The YT channel is a new idea for us, and not one we know much about, but we hope we can add stuff to it that you will find useful, and we will try to link the channel to  other useful information, via the ‘playlists’ feature.

Update: Following helpful comments, I’ve created a version with more written instructions so the video is easier to follow. It’s on the same channel, entitled “Making a Shelf 2”

On the Shelf

Floors are wonderful spaces.  You can put things on floors.  You can stand, sit, lie, exercise, eat, read, sleep and work on floors.

Here’s a mildly amusing anecdote I heard many years ago – so many years in fact, that one might have whimsically referred to a radio as a ‘wireless’, and not caused too much confusion among younger people around you.

A man was stuck in a traffic jam and noticed a small shop that always appeared to be open, yet didn’t appear to sell anything.  The lights were on, the door was open, customers occasionally went in and out, but their window display showed only empty shelves – it didn’t appear to sell anything.

The tailback was very long and it enabled the man to take a good look at the shop, finally to realise that it sold shelving systems.

Which brings me conveniently to the subject of this week’s epic blogular post.  It may provide a solution, if you feel your situation would benefit from it.

If you can’t see your floor, or can’t see much of it, this is because you have put too many things on it.  You will be unable to achieve many of the wonderful activities listed above, and that would be a shame. 

Fig 1: A floor, seen from above (actual shape and colour may vary).

Try doing those things on a wall.  Tricky, isn’t it.  No matter how hard we try, we can’t do anything on walls without having to ‘hang on’ in some way, and that prevents us from doing anything else.  So what’s the point of walls, and how can they help you sort out your stuff?  I will tell you.

Walls are great places to put shelves.  Shelves are great places to put stuff.  In fact, that’s the only purpose of shelves!  It is their one real purpose in life, and, unlike many of us, they achieve it well.  Brilliantly, in fact.

Take a look at your floors.  How much of them can you see?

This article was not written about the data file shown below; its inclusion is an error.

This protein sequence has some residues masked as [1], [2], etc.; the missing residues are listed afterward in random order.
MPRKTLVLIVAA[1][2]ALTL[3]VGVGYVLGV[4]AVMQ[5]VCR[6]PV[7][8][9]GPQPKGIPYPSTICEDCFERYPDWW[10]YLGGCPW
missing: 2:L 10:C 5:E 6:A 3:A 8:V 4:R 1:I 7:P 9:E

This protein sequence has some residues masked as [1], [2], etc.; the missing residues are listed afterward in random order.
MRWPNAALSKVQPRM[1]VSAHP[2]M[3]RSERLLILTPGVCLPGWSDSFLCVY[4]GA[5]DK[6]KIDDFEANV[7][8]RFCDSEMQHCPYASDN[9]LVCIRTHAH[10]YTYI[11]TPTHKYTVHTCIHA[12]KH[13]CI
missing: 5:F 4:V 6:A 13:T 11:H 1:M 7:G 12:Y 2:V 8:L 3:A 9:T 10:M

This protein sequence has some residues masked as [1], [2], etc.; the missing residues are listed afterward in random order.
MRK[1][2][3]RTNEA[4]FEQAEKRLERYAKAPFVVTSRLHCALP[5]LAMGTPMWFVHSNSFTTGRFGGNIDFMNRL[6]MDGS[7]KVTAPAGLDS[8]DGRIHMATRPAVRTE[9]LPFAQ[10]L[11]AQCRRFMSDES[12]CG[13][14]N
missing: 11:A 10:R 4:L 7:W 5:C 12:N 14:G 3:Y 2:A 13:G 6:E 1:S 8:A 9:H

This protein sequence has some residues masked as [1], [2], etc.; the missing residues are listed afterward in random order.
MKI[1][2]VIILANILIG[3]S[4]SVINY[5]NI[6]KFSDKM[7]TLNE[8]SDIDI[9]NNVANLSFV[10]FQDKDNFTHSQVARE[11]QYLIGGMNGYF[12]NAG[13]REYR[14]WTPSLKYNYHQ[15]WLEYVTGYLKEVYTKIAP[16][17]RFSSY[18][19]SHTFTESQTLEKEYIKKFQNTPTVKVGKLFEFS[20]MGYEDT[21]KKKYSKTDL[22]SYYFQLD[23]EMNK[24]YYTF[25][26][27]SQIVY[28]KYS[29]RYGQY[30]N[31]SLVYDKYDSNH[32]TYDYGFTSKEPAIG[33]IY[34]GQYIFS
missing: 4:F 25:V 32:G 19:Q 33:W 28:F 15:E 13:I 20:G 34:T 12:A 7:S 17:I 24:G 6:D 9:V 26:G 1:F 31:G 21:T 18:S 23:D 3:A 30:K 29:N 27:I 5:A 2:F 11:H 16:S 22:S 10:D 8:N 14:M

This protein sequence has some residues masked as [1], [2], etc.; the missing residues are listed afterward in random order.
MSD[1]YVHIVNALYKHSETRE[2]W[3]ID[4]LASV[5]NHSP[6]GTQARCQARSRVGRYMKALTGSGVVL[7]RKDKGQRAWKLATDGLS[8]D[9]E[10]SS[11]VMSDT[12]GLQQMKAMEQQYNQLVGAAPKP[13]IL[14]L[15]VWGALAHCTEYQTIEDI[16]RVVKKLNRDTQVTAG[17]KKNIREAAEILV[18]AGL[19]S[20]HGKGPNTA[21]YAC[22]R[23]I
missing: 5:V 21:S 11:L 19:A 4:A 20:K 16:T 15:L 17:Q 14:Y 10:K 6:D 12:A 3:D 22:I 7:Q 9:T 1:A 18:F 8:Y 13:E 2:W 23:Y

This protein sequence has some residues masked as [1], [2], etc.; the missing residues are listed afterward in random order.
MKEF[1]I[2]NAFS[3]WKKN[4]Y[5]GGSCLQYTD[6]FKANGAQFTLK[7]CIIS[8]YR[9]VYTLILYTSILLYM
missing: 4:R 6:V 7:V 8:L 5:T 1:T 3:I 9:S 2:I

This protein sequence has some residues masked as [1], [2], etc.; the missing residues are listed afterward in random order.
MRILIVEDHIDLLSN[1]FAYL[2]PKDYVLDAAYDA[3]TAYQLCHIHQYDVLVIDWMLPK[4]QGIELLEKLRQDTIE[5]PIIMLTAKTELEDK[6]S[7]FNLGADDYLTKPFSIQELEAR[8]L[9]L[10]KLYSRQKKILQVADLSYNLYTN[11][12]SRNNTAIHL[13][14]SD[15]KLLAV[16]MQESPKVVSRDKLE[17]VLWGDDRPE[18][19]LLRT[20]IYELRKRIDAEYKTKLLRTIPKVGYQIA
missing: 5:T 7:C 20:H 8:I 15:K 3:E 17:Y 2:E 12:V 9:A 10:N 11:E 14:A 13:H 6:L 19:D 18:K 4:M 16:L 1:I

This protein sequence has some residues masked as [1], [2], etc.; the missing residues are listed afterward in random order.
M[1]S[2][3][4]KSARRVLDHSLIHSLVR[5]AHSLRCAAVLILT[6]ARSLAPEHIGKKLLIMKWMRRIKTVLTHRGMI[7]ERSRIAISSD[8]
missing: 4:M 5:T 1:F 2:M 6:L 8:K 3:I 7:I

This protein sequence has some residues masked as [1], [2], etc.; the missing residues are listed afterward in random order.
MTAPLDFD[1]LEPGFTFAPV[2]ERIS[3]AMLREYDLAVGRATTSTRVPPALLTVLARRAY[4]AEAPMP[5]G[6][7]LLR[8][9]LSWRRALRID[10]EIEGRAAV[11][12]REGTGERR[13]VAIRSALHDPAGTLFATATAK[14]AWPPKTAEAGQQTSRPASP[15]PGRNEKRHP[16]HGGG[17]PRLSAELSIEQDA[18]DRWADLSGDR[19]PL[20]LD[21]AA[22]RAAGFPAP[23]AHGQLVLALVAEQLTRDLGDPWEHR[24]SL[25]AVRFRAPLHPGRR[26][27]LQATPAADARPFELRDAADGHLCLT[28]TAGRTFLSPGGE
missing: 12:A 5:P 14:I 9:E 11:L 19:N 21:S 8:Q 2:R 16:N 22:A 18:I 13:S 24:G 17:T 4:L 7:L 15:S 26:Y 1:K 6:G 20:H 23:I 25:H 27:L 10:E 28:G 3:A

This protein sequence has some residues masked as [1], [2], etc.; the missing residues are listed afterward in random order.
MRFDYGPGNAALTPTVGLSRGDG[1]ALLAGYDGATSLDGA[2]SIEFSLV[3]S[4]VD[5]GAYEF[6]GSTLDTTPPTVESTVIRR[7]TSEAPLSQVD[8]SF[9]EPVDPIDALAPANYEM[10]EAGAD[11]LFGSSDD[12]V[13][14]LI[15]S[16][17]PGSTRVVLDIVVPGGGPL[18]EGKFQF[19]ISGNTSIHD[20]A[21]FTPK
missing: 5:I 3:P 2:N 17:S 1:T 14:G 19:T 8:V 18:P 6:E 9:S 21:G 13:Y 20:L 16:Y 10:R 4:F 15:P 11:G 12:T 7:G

OK, now take a look at your walls.  I expect you can see a lot more of them, yes?  If you’re the sort of person who likes pictures, perhaps you won’t see much wall, but for many of us, if we were to work out the area of wall we could see, and compare that figure with our floor space, we’d find a lot more wall.

Fig2: A Wall, Two or three Shelves could be built-in to each alcove, or free-standing shelves could be placed here, to take items off the floor. I’ve removed some pictures to demonstrate just how much space is available.

So here’s a notion: how great would it be if we could turn all that useless wall space into useful floor space?  It would be very great, I think.  But how do we turn vertical spaces into horizontal spaces?  The answer lies in Shelves.

There are two principal types of shelving system: wall-mounted, and floor mounted.  Shelves mounted anywhere else will not work properly.  I would not recommend mounting shelves to a ceiling; that’s just asking for trouble.

The wonderful thing about shelves is they come in many forms so you should be able to find a form that suits you.  If you feel unsure about fitting them yourself, there are many people out there who may be able to help, even me.  Yes, I will fit shelves if you think they will help you sort out your stuff (and you would be right about that).  My only stipulation is – you buy the shelves.  It’s simpler this way.